As I write this the Jays are one game under .500 and have a 1-0 lead over the Oakland A’s. If all goes well, the team will even their win-loss record for the first time this year, and with no team dominating in the AL East as of yet, the division is still a possibility.
I have to believe Boston will put up a solid record over the coming months on the strength of their rotation, and the Yankees and Baltimore have offensive lineups that can do some serious damage. In my estimation, the Jays could still pull off winning the division, but could also miss the playoffs by a game or two.
I am prefacing the meat of my ponderings with this because I think what becomes of Marco Estrada will depend heavily on how the team is doing. I am going to break down the reasons why the Jays should trade Estrada and go through the scenario in which he stays.
Why he sticks around
I am starting with why Estrada ends the season a Jay because from my perspective it isn’t all that likely, and once you finish reading (I know you can do it!) you’ll see the reasons why it might make a lot of sense to move him.
The team is starting to turn a corner, they’re getting healthier and are getting some surprise performances thus far (Justin Smoak, I’m looking at you). The problem 57 games into this season seems to be that the runs aren’t coming like they were the last couple of years, and the bullpen, apart from Joe Smith and Roberto Osuna is a tire fire.
I think the only way Estrada isn’t traded before the July 31 non-waiver trade deadline is if the Jays are playing well and within five games of the division. They are only that close right now because the other teams in the East have been just as inconsistent, with far fewer injuries. If the team shows another ugly month in June or July I think Mark Shapiro and Ross Atkins will try and get what they can for Estrada before he becomes an unrestricted free agent at season’s end.
Why trade him?
So why would the Blue Jays want to trade their most consistent pitcher over the last two seasons? The guy who put up a 3.13ERA in 2015 and 3.48ERA in 2016 and led the AL in opponent batting average both of those seasons, and averaged less than seven hits against in both of those seasons might get traded? Wel, let me break down why I think it might be the best move to trade him.
Holes to fill
I think the decision to trade or not to trade Estrada will come down a few factors. The first is that with his numbers he could get a nice package in return. It wouldn’t be crazy to think a good pitching prospect and serviceable corner outfielder could come back in a trade for Estrada. Depending on how he is doing, and the team trading for him, it could be more than that.
On top of that, Joe Biagini has shown he can fill a starter’s role and if he was the number four or five pitcher in the rotation it wouldn’t be the worst situation to find yourself in. Upgrading the abyss that is the Jays left-field spot and getting a young arm could be enough to sway the Jays front office into making a deal.
Many more holes that need filling
The bigger factor in deciding to keep Estrada is the coming offseason. The Jays have $91 million committed already next year, and that is for seven players. Russell Martin and Troy Tulowitski ($20 million), Jose Bautista ($17 million), J.A. Happ ($13 million), Kendrys Morales ($11 million), Steve Pearce ($6.25 million) and Justin Smoak ($4.125 million) are the only guys under contract for the 2018 season. Marcus Stroman, Aaron Sanchez, Josh Donaldson, Devon Travis and Roberto Osuna are the notable arbitration cases and that will add another $25 or $30 million in the most conservative of estimates.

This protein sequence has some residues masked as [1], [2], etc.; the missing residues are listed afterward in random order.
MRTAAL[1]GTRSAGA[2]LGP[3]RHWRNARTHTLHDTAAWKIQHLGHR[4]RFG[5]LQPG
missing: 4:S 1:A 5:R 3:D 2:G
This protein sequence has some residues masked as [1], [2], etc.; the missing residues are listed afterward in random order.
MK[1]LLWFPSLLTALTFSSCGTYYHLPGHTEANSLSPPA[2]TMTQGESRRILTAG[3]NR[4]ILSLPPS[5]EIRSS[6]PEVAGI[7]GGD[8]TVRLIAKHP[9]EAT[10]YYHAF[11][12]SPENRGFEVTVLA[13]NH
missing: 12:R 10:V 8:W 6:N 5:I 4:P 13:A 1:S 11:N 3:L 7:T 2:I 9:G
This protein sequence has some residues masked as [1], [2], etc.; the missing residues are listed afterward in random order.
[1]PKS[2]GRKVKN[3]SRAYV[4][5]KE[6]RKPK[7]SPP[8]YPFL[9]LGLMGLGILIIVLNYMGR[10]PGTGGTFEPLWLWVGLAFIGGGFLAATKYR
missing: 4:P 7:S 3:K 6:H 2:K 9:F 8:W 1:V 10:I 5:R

The team has a $168 million payroll this year, but I have to believe that Shapiro and Atkins will try and cut that down to around $150 million meaning the team would have around $30 million to play with in the offseason. Estrada is finishing a two-year $26 million deal and I don’t see why he would make any less money unless he got a longer term.
Estrada is 34 years old now, and signing him to a deal more than two years long just wouldn’t fit into the Shapiro/Atkins MO. They will look to lock-up Marcus Stroman and Aaron Sanchez to deals similar to the one they signed with Corey Kluber in 2015: A five-year $38.5 million contract loaded with incentives ($77 million ceiling). That wouldn’t leave much space for another pitcher making an 8-figure salary.
I also think that replenishing the farm system is a top goal of the front office, especially with the paltry pitching prospects the team has coming down the pipeline.
Maybe, maybe not
Whenever I think of a trade that would make fans angry but might be the right move I think of the move Pat Gillick made trading Fred McGriff and Tony Fernandez, both fan-favourites for good reason, for Joe Carter and Roberto Alomar. If the Jays could get a top-tier prospect for Estrada it might make people angry now, but they’ll get over it if that prospect turns into an ace or an everyday position player.
Not only that but if they don’t trade Estrada and miss the playoffs they will either pay up to keep his services or lose him for nothing. The front office didn’t come into Toronto with intentions of spending a lot to win now (see Edwin Encarnacion), they are going to keep the team competitive while re-stocking the prospect cupboard (with moves like trading Estrada this year, and possibly Happ next year) while keeping club control of younger players that will be the core of the team (Stroman, Sanchez, Pillar and Travis come to mind).
Of course, the team could go on a run and start looking more like a World Series calibre team, in which case I don’t know if the Jays would pull the trigger. But they are currently down 4-1 to the worst team in the American League, seemingly destined to hover a game under .500 for all of eternity, and if they keep this up it could spell the end of Estrada’s time in T.O.